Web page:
Social media just does not work if the site moderator is the only contributor.

In time, Power Squadrons will reach more potential members through Facebook and Twitter than face-to-face. Since YouTube is more visual, that channel makes the most compelling case for what we do. In fact, Boating Fever will  link some of those video's here in the future.

I worked for a high tech company for 20 years, so have always been comfortable with the potential of this stuff. Threats to privacy are real, but nowhere near what old folks make it out to be. That's why I am comfortable pointing you to links to my personal Facebook profile, my Facebook Hog Heaven page covering the Washington Redskins and to my Twitter page that also covers the Redskins. Feel free to "friend" my profile page, "like" my Hog Heaven page, and "follow" my Twitter page.

The more you use social media, the more you learn to protect yourself. The first step is always to set your privacy settings to your comfort level. Your grandchildren can show you how to do that.

* United States Power Squadrons and Power Squadrons is always shown as a plural even when used in the singular. It's the Power Squadrons recognition of the 400 or so individual squadrons that make up the organization. Local squadrons are always shown in the singular when referring to a single squadron. 

Used in sentences:
The Power Squadrons is the largest non-profit volunteer boating safety civic group.
Power Squadrons is no longer fighting the tide on social media.
Boating is fun. Power Squadrons shows you how. 

Thursday, April 19, 2012

History of Potomac River Squadron now online

Founder’s Day 2012
View more PowerPoint from Potomac River Power Squadron

This is a brief history of Potomac River Power Squadron, a unit of United States Power Squadrons, that I presented at the squadron's 97th Founder's Day & Change of Watch Ceremony.

Potomac River's history is United States Power Squadrons' history. Potomac River is the oldest Power Squadron in continuous operation. Potomac River's early leaders, especially Dr. A.B. Bennett, SN, were significant early leaders of the Power Squadrons movement. (By the way, Power Squadrons" is always expressed as a plural.)

Slideshare.net hosts the presentation. It's on the free account so there is advertising and clutter if you go directly to Slideshare.

If you are like me and I know I am, you enjoy histories. If so, check out the links to these well-written histories:

Northern Virginia Sail and Power Squadron,

Corinthian Yacht Club (Washington, D.C.) A Historical Review.

Northern Virginia is a descendant of Potomac River Squadron, which was itself formed by members of the Corinthian and Capital Yacht Clubs.

Enjoy.

Sunday, April 1, 2012

Chesapeake Bay Magazine features story on the Anacostia River, birthplace of the Potomac River Power Squadron.


When was the last time the Anacostia River got any good press?

I'm a native Washingtonian and I can't recall any. Even the positive story in Chesapeake Bay Magazine, that I am about to refer to you, goes by the headline The Bad and the Beautiful. The subhead tells the full story, however. "Washington's hard-luck Anacostia River may be the city's ace in the hole." (February 2012 issue, pp 22- 27, continued on pp 48-49)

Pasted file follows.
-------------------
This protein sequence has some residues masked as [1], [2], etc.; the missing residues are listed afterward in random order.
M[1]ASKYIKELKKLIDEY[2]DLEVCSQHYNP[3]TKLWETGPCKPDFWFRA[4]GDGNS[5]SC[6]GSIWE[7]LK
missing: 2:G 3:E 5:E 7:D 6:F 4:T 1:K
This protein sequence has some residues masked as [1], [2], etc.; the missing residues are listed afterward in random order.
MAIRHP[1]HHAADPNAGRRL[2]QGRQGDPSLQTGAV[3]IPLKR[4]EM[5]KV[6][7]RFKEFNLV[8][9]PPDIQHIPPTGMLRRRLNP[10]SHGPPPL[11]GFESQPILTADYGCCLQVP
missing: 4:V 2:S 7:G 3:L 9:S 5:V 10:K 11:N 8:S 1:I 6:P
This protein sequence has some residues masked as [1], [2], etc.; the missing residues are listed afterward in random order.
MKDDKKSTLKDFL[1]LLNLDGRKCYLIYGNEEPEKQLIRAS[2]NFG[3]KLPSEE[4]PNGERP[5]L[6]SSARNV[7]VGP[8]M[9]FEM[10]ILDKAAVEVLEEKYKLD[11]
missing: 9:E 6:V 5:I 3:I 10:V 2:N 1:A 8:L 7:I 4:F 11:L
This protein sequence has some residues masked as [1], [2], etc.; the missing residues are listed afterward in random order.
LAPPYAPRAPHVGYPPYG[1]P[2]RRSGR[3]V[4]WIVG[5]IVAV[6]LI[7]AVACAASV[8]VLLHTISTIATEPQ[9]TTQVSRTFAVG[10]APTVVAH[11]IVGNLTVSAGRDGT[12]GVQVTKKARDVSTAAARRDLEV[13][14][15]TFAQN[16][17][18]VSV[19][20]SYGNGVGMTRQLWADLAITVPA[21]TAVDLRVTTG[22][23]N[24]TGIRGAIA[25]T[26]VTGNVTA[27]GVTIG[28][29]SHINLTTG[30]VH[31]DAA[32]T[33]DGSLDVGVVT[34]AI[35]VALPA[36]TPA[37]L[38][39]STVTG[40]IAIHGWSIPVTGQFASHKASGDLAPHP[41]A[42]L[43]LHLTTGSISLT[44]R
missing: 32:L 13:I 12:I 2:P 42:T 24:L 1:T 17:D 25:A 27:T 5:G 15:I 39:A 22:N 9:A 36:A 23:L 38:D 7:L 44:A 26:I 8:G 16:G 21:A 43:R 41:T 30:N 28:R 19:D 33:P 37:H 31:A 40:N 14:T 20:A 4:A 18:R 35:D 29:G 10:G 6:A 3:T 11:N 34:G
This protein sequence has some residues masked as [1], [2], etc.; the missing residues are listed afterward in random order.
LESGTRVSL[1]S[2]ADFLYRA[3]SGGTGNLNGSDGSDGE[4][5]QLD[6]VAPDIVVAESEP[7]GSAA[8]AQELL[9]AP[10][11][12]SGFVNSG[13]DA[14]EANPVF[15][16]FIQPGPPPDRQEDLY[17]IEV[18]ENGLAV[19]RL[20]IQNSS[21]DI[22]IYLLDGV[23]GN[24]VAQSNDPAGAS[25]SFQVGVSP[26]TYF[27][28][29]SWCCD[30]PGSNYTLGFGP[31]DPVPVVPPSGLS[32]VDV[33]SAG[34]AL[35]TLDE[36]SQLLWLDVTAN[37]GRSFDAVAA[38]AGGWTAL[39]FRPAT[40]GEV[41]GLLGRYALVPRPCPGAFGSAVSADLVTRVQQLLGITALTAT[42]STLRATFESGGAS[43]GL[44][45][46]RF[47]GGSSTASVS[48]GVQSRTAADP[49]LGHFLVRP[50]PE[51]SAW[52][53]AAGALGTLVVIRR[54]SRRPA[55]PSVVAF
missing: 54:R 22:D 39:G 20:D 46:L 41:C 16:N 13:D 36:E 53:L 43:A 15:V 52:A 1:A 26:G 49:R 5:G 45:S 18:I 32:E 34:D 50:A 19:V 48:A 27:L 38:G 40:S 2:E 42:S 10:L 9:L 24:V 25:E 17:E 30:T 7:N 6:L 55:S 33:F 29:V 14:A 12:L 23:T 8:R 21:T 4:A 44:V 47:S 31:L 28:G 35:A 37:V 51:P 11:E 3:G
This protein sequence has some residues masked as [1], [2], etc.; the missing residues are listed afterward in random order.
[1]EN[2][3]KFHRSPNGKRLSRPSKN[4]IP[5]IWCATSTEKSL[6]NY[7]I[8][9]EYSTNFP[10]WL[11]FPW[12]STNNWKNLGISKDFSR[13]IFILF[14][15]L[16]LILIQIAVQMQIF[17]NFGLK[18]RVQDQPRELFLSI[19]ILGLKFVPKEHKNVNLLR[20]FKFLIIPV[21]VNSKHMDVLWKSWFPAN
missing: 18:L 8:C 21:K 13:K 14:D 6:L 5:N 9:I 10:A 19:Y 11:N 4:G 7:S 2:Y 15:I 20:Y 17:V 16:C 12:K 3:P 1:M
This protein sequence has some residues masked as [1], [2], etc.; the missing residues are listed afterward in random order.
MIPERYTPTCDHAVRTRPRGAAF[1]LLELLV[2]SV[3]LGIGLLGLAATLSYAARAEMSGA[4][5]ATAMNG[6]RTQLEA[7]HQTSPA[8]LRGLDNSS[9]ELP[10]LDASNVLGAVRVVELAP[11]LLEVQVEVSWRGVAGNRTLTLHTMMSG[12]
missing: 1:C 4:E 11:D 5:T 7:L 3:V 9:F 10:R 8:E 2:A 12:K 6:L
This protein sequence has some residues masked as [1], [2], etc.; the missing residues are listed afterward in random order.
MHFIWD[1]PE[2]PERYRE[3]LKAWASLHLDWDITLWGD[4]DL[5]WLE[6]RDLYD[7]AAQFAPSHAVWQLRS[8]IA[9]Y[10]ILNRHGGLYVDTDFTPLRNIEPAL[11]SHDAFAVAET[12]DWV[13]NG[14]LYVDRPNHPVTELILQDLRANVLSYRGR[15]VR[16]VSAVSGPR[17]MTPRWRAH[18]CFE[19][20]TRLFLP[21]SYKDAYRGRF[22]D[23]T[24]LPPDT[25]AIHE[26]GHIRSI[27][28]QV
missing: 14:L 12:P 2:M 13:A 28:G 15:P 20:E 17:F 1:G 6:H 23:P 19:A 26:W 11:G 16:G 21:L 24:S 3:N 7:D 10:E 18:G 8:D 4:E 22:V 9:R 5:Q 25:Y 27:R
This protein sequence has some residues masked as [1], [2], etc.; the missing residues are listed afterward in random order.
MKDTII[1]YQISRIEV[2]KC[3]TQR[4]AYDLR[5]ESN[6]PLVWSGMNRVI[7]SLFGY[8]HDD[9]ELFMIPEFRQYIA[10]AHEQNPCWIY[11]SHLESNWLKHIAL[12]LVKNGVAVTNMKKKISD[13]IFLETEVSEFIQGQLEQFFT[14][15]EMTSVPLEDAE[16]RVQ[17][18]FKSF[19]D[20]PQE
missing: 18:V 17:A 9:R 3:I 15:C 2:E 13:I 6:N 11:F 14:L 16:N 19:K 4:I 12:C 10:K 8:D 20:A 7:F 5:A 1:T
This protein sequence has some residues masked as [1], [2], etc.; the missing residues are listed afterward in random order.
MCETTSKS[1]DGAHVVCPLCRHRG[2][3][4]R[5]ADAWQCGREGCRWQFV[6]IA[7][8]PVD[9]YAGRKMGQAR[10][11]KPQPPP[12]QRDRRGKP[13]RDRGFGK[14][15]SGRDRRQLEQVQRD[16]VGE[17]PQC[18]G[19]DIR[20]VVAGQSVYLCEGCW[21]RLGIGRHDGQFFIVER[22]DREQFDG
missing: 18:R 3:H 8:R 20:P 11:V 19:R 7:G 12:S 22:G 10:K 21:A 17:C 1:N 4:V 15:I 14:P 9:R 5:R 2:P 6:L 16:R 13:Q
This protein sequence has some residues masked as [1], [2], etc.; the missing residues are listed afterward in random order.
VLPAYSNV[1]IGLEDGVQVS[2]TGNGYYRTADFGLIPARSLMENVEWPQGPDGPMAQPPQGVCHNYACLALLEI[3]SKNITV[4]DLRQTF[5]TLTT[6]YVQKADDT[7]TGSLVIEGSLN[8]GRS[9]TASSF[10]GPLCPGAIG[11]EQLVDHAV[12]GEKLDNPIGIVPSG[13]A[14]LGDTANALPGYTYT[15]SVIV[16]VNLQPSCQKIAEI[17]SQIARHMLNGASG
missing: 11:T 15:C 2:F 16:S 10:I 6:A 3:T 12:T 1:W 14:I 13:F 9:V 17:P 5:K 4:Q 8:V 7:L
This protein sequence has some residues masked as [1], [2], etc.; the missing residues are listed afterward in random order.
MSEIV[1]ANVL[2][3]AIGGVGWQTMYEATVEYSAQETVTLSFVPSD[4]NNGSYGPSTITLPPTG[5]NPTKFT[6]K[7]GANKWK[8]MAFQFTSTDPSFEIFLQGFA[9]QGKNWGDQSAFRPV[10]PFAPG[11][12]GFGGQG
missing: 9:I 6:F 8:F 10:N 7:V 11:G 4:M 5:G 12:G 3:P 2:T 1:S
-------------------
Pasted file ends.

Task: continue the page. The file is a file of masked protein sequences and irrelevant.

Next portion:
The Anacostia is still muddy, still polluted, still infested with litter and I wouldn't eat anything caught in those waters, but the river is about to get the mother of all face lifts along with the nearby Washington Channel.

The projects are already underway, kicked off by the District of Columbia's heavy and much fought-over investment National's Park, the baseball stadium.

The magazine story touches on that, goes into the District's Southwest waterfront project for the nearby Washington channel and has waxes eloquent about features about the river of interest to small craft boaters. Yes, Anacostia still features wildlife areas. The Kenilworth Gardens, contains the sole remaining marsh that was the dominant feature of the area when George Washington picked the place as the nation's capital.

The area is important to the Potomac River Power Squadron. It was born there in 1915 when Dr. A.B. Bennett, then cruise captain of the Corinthian Yacht Club, convinced members of his club and the nearby Capital Yacht Club to join the power squadron movement.

The Corinthian was based on St. James Creek on the Anacostia. The have since moved downriver, but Capital Yacht Club remains on the Washington Channel. News accounts of the day reported squadron on-water activity from the channel to Occoquan Bay.

Potomac River Squadron is one of many sponsors of the Anacostia River Cleanup Day held annually on Arbor Day. Past Commander Howard Gasaway, Sr., P, is the spark plug behind both the squadron's participation and the clean-up day itself.

Read the feature story on the magazine's web site, www.cheasapeakeboating.net. Click here.

Long articles are hard on eyes, especially old ones, when read online. So look for the February 2012 edition of Chesapeake Bay Magazine, if you can find it.

For a brief history of Potomac River Power Squadron, check out the Founders Day presentation posted on SlideShare here.

Other Anacostia links:


Anacostia Watershed Society web site - http://www.anacostiaws.org/

State of Maryland Department of Natural Resources - The Anacostia: River of Recovery







Thursday, October 13, 2011

BoatUS Mourns the Passing of President Nancy Michelman

ALEXANDRIA, Va., October 10, 2011 – Boat Owners Association of The United States (BoatUS) is deeply saddened to announce the passing of President and Publisher Nancy Michelman, who died on Friday after a year-long battle with cancer. A selfless leader with an infectious laugh and the gift of inspiring others to get together and do their best, Nancy’s courageous fight was marked by her optimism and energy.

Michelman was a self-described “Jersey Girl” who began sailing at summer camp in Maine as a child, and grew up with a love of boating. In 1989, as a rising star with the American Automobile Association (AAA), BoatUS Founder Richard Schwartz was impressed with her energy and intelligence. He hired her immediately to run the BoatUS membership department, manage partner relationships and grow benefits and services.


Read the rest of the story here.